In early retirement there are additional factors to consider. A withdrawal rate is typically focused on the sustainability of a portfolio for 30 years. That timeline is supposed to cover all but the longest lifespans. It also assumes a traditional retirement age. Early retirement stretches this retirement timeline and investors should consider a lower withdrawal rate to provide more safety.

The second consideration is tax. Super has many tax advantages. One of the biggest is that at preservation age a pension account of up to $1.9m will face no taxes on withdrawals, capital gains and dividends. A portfolio outside of super will face taxes on any capital gains on assets sales to fund withdrawals and on any income earned.

The tax rate to focus on when you retire early is the effective tax rate. Normally we care about the marginal tax rate when considering taxes on non-super investment income and capital gains. However, that assumes a salary is being earned. An effective tax rate accounts for the graduated nature of taxes where higher rates are paid as earnings surpass each threshold.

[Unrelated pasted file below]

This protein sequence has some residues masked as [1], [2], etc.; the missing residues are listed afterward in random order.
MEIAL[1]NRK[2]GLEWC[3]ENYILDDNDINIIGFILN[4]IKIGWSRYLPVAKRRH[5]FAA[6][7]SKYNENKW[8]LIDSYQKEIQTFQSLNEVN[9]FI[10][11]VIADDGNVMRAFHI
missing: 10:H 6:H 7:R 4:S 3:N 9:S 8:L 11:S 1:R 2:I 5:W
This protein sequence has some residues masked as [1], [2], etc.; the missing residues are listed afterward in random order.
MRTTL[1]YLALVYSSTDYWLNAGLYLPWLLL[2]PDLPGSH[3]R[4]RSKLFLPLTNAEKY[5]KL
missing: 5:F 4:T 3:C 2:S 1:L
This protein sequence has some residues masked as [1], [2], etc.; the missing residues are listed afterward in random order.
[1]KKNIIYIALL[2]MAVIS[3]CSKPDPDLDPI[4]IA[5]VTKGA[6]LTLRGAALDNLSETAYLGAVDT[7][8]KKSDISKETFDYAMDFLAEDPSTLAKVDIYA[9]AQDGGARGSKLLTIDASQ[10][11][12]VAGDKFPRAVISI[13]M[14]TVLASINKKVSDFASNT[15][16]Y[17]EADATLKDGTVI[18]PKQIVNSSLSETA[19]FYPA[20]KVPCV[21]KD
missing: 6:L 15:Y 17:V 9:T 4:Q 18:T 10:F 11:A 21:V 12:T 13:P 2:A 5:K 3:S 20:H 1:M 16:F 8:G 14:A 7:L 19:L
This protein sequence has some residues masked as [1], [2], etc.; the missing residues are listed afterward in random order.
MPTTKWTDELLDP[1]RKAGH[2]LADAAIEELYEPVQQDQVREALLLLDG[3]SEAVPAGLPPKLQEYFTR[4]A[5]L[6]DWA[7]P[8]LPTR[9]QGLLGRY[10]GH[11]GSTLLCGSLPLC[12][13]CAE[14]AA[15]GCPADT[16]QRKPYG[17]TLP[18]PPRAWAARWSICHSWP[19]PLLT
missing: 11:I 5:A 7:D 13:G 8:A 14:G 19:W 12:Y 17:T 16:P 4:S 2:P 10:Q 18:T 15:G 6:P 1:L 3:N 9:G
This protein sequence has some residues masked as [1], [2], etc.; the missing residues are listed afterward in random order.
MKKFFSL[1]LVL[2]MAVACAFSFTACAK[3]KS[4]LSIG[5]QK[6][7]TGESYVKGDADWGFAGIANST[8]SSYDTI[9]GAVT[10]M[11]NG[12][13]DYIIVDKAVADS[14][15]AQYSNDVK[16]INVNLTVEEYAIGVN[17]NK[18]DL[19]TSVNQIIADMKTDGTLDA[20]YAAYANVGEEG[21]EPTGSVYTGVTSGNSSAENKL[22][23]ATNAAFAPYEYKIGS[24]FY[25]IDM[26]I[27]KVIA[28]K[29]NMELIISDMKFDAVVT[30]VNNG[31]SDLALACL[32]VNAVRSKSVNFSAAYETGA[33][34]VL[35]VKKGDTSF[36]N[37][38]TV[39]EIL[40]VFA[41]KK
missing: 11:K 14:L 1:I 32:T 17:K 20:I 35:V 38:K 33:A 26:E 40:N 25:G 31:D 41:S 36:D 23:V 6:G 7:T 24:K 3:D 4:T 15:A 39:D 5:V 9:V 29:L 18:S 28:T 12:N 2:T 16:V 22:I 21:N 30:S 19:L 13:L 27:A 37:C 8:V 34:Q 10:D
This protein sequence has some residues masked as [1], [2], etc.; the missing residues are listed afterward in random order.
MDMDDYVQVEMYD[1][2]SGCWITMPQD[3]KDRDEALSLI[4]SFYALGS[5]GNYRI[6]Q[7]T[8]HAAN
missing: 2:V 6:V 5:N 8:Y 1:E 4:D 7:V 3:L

The following chart shows the effective tax rate on different levels of investment income or capital gains generated in a year. This accounts for the tax cuts due to go into effect on July 1st 2024.

Effective tax rate

Simply put, more pre-tax income or capital gains in non-super accounts is required to support a given level of spending. That means more savings. Taking tax into account and working on minimising tax is a critical part of early retirement and should be included in your plan.

Reduce expenses

I’m constantly amazed that most budgeting advice focuses on small expenses. We are told the secret to the good life is making coffee at home and meal prepping. Budgeting gurus endlessly extol the virtues of continual forensic reviews of each expenditure. If you want to run your personal finances in excruciating detail go for it. If you want to retire early focus on the biggest expense faced by most Australians—housing.